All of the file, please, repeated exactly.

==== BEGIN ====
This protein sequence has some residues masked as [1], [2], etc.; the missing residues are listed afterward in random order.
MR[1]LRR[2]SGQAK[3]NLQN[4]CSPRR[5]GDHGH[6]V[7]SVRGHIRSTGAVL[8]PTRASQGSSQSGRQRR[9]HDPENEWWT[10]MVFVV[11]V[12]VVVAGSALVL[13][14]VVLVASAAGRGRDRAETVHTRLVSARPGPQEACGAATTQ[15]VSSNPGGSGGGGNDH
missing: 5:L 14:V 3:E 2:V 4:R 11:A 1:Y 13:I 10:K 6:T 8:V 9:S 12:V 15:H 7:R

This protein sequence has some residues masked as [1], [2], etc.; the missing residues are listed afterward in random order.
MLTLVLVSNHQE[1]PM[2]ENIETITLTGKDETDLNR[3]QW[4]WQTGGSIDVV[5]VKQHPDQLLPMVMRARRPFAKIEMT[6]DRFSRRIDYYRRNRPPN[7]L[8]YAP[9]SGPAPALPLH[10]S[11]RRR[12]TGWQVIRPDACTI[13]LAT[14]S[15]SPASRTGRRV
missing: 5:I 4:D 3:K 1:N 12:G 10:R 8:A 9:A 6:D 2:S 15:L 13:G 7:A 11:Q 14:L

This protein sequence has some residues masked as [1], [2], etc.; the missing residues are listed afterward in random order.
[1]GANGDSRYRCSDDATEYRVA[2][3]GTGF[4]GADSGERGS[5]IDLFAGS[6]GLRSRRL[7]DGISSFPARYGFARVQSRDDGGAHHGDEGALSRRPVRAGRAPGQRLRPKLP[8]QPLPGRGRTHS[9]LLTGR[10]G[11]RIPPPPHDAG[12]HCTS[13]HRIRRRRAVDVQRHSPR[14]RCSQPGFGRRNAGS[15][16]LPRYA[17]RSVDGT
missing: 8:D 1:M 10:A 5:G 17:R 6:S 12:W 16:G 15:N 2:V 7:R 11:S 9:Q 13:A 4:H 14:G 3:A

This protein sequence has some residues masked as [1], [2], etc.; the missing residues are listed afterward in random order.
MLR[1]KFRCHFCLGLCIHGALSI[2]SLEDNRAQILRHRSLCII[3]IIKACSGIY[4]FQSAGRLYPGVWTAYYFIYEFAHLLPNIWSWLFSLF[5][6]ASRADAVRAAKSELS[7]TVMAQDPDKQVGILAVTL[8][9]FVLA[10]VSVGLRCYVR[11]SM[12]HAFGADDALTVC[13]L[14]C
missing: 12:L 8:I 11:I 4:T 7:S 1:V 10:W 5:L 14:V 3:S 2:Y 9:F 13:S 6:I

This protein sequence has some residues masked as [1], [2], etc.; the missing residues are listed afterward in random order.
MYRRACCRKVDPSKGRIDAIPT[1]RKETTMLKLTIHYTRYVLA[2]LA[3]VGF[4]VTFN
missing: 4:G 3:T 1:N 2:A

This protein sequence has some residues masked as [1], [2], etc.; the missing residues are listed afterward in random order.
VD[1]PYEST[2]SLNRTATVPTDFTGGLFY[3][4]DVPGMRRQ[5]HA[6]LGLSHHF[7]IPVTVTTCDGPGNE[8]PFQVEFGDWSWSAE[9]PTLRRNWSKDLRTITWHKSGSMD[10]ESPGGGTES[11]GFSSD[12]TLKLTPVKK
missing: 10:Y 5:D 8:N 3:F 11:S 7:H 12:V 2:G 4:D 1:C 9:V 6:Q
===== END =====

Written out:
This protein sequence has some residues masked as [1], [2], etc.; the missing residues are listed afterward in random order.
MR[1]LRR[2]SGQAK[3]NLQN[4]CSPRR[5]GDHGH[6]V[7]SVRGHIRSTGAVL[8]PTRASQGSSQSGRQRR[9]HDPENEWWT[10]MVFVV[11]V[12]VVVAGSALVL[13][14]VVLVASAAGRGRDRAETVHTRLVSARPGPQEACGAATTQ[15]VSSNPGGSGGGGNDH
missing: 5:L 14:V 3:E 2:V 4:R 11:A 1:Y 13:I 10:K 6:T 8:V 9:S 12:V 15:H 7:R

This protein sequence has some residues masked as [1], [2], etc.; the missing residues are listed afterward in random order.
MLTLVLVSNHQE[1]PM[2]ENIETITLTGKDETDLNR[3]QW[4]WQTGGSIDVV[5]VKQHPDQLLPMVMRARRPFAKIEMT[6]DRFSRRIDYYRRNRPPN[7]L[8]YAP[9]SGPAPALPLH[10]S[11]RRR[12]TGWQVIRPDACTI[13]LAT[14]S[15]SPASRTGRRV
missing: 5:I 4:D 3:K 1:N 12:G 10:R 8:A 9:A 6:D 2:S 15:L 13:G 7:A 11:Q 14:L

This protein sequence has some residues masked as [1], [2], etc.; the missing residues are listed afterward in random order.
[1]GANGDSRYRCSDDATEYRVA[2][3]GTGF[4]GADSGERGS[5]IDLFAGS[6]GLRSRRL[7]DGISSFPARYGFARVQSRDDGGAHHGDEGALSRRPVRAGRAPGQRLRPKLP[8]QPLPGRGRTHS[9]LLTGR[10]G[11]RIPPPPHDAG[12]HCTS[13]HRIRRRRAVDVQRHSPR[14]RCSQPGFGRRNAGS[15][16]LPRYA[17]RSVDGT
missing: 8:D 1:M 10:A 5:G 17:R 6:S 12:W 16:G 15:N 2:V 7:R 11:S 9:Q 13:A 4:H 14:G 3:A

This protein sequence has some residues masked as [1], [2], etc.; the missing residues are listed afterward in random order.
MLR[1]KFRCHFCLGLCIHGALSI[2]SLEDNRAQILRHRSLCII[3]IIKACSGIY[4]FQSAGRLYPGVWTAYYFIYEFAHLLPNIWSWLFSLF[5][6]ASRADAVRAAKSELS[7]TVMAQDPDKQVGILAVTL[8][9]FVLA[10]VSVGLRCYVR[11]SM[12]HAFGADDALTVC[13]L[14]C
missing: 12:L 8:I 11:I 4:T 7:S 1:V 10:W 5:L 14:V 3:S 2:Y 9:F 13:S 6:I

This protein sequence has some residues masked as [1], [2], etc.; the missing residues are listed afterward in random order.
MYRRACCRKVDPSKGRIDAIPT[1]RKETTMLKLTIHYTRYVLA[2]LA[3]VGF[4]VTFN
missing: 4:G 3:T 1:N 2:A

This protein sequence has some residues masked as [1], [2], etc.; the missing residues are listed afterward in random order.
VD[1]PYEST[2]SLNRTATVPTDFTGGLFY[3][4]DVPGMRRQ[5]HA[6]LGLSHHF[7]IPVTVTTCDGPGNE[8]PFQVEFGDWSWSAE[9]PTLRRNWSKDLRTITWHKSGSMD[10]ESPGGGTES[11]GFSSD[12]TLKLTPVKK
missing: 10:Y 5:D 8:N 3:F 11:S 7:H 12:V 2:G 4:D 1:C 9:V 6:Q